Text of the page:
The USS Memphis (originally the Tennessee [CA-10]) was a forerunner of World War I battle cruisers. She and her three sisters—the Washington (CA-11), North Carolina (CA-12), and Montana (CA-13)—were the biggest pre-dreadnought cruisers our Navy ever had. Armored like a battleship, though more lightly, capable of 23 knots on 16 boilers, and with engines equivalent to those built into the later dreadnoughts New York (BB-34), Texas (BB-35), and Oklahoma (BB-37), the Memphis mounted four 10-inch guns in two heavily armored turrets. (Battleships of those days carried four 12-inchers but were five knots slower and were, in fact, smaller ships.) In fighting trim this “armored cruiser” displaced 2,000 tons more than battleships of the time. Her crew numbered 1,000; my father was her skipper.
The Memphis was a coal burner, with four smokestacks that reached 75 feet above her waterline. Dad always said she was the fastest, most responsive ship he had ever commanded. An emergency one-day transit of the Straits of Magellan in April 1916 had proved her speed. Boosted by a 7-knot current, she logged 30 knots over the ground. She completed the passage in less than 24 hours, the first time it had ever been done so fast, and without anchoring. If ever a man could be in love with a ship, Dad was in love with the Memphis.
On the afternoon-of 29 August 1916 she was riding quietly at anchor in Santo Domingo Harbor in the Dominican Republic. Some of her crew were ashore playing baseball, and a motor launch had just been sent to the recreation field to return them to the ship. At that moment, somewhere on the floor of the Caribbean Sea, there occurred a far-distant earthquake. Without the slightest warning, a tsunami rose abruptly from the peaceful sea. Heavy rollers began heading shoreward.
As the first wave entered Santo Domingo Harbor, it crested in excess of 100 feet and sucked out the water. The Memphis struck bottom at her anchorage. Then the wave formed a huge breaker that broke over the warship, submerging her so that only her masts were visible. There had been no time to muster sufficient steam to get under way. Anchored in 15 fathoms, the Memphis struck bottom numerous times as the gigantic seas broke over her; rolled to her beam ends (crushing her bottom in the process); took water into her four tall funnels (thus extinguishing the fires in her boilers); and was finally cast ashore a total wreck. She came to rest upright in 12 feet of water alongside a rock-strewn bluff bordering the city. From start to finish, the elapsed time of the disaster was little more than one hour.
The loss of his ship and 43 members of his crew was intensely personal to Dad. He had simply been unable to get up enough steam to get out of Santo Domingo Harbor. A week earlier, when a tropical storm blew up, he had got extra boilers on the line, and the ship under way, in 45 minutes—excellent time from a standing start for a coal-burning warship. But on 29 August he did not have 45 minutes; nor was it a tropical storm.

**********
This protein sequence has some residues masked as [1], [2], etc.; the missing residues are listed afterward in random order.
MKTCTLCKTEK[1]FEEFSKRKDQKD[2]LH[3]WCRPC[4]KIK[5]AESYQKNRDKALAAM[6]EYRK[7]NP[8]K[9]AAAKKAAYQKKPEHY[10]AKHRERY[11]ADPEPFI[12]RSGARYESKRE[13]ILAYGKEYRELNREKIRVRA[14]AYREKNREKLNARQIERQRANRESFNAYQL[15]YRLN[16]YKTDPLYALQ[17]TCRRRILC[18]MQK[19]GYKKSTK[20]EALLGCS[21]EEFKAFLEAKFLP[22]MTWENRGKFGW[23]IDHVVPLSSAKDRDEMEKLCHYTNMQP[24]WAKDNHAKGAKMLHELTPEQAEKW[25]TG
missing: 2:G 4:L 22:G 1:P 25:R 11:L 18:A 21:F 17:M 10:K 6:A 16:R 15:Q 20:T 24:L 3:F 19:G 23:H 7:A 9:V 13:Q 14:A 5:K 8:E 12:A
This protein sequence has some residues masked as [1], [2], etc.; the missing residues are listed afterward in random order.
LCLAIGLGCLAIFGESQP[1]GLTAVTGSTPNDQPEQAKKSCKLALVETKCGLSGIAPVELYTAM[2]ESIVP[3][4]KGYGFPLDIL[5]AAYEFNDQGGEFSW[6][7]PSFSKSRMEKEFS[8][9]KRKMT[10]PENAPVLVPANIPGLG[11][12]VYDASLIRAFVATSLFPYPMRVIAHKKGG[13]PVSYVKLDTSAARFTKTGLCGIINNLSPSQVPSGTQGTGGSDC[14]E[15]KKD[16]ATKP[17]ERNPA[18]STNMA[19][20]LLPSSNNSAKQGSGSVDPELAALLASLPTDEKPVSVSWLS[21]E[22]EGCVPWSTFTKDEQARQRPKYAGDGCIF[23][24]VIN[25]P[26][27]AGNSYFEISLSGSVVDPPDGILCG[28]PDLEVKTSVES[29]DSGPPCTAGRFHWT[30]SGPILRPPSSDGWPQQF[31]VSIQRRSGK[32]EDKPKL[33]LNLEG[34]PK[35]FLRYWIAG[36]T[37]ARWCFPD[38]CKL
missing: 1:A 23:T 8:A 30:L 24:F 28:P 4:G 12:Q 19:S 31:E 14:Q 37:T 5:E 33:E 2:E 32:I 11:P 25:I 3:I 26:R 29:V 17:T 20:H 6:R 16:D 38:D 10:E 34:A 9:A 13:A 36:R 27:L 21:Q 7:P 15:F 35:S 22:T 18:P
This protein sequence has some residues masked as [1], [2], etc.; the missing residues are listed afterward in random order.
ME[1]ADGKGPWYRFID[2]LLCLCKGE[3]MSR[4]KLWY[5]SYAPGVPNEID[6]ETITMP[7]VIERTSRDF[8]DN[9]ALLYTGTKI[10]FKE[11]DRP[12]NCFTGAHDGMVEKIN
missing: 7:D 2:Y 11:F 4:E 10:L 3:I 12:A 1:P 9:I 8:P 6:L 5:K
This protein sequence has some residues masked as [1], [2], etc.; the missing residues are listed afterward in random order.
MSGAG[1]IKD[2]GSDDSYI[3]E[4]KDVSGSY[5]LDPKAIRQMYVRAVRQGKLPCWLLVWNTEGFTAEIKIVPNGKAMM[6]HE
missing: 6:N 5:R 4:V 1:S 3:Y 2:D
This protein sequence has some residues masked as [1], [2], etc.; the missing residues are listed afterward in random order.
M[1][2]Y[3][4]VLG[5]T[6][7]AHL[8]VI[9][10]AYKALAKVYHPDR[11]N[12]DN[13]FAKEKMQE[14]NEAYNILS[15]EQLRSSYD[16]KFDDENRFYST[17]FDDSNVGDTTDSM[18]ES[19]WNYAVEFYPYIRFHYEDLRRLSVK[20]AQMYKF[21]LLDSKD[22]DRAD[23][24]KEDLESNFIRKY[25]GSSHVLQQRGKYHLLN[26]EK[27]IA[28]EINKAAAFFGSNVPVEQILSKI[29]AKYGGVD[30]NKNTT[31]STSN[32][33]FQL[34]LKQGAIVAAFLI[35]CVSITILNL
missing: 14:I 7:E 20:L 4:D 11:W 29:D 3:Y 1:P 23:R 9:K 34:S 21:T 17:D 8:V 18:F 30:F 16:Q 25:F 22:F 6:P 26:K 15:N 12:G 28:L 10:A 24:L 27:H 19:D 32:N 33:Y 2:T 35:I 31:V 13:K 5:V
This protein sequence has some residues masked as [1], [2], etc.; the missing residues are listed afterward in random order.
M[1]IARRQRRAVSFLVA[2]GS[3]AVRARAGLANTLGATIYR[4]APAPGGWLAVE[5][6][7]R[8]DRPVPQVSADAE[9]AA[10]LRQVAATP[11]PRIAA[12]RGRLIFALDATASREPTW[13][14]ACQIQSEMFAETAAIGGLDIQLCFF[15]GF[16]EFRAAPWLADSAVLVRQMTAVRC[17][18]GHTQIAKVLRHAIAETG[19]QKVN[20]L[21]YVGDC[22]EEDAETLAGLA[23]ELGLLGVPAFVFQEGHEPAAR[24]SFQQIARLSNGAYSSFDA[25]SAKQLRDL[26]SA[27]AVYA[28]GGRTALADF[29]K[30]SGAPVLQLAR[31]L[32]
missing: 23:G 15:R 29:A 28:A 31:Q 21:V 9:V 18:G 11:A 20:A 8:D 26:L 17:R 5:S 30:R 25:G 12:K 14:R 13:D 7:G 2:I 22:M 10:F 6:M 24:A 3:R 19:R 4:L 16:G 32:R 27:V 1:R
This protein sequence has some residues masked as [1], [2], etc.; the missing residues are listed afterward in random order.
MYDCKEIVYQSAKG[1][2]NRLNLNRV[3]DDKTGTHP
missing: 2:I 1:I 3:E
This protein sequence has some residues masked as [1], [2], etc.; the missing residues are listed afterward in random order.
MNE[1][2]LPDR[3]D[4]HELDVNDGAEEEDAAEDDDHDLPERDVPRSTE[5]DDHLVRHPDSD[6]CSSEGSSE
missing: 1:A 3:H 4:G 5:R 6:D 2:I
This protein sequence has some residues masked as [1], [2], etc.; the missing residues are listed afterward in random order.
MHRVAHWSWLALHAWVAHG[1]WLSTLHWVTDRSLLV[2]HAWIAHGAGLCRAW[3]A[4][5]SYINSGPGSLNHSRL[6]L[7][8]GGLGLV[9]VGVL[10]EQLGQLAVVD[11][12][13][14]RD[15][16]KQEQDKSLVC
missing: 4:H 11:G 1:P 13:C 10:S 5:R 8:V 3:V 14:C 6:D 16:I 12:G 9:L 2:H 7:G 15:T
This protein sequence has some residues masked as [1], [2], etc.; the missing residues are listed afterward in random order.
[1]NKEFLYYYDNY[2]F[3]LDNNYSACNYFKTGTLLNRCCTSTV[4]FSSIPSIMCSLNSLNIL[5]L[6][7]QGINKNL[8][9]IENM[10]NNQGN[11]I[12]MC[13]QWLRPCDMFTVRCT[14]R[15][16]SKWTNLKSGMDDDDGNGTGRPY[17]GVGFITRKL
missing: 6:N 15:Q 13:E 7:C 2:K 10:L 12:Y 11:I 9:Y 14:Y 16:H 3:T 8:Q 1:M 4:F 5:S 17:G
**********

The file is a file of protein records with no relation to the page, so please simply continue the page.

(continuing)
We know much more about shifts in the ocean floor now: how tension builds up along the edges of adjacent continental plates until a cataclysmic release occurs. At sea, even a small change in the level of the bottom causes an equal change in the level of the sea above, with consequent displacement of water that usually results in huge waves racing hundreds of miles at great speed. Unnoticeable at sea (ships simply ride over the few feet of elevation or depression of hundreds of square miles of ocean), when this sudden change in water level strikes the shore, tremendous breakers form, and they sweep everything before them. (I wrote all about this in The Wreck of the Memphis, published by Holt, Rinehart in August 1966, the 50th anniversary of the disaster.)
On 29 August 1991, the 75th anniversary, a heartwarming restoration took place. Because Memphis, Tennessee, has long been the repository of the ship’s artifacts and memorabilia, the Memphis Naval Air Technical Training Center set up a Memphis Museum. All of the Memphis memorabilia is now being collected and displayed in a single place.
How this came about is a story in itself. When a sailor attains the rank of chief petty officer, sometimes the other chiefs in the organization he is about to enter put him through an initiation ceremony. Often this is nonsensical, akin to crossing-the-line ceremonies, fraternity initiations, and the like. But sometimes a more serious-minded officer will demand research into some bit of naval lore. So it was that First Class Aviation Electrician’s Mate Barry Palmer was directed to learn “who had been in charge of the Memphis’ port engine room.” First, he had to discover which Memphis was involved, for more than one ship has borne the name. Then he found out that Chief Machinist’s Mate George W. Rudd had been in charge of the port engine room, had died at his post, and had been posthumously awarded the Congressional Medal of Honor.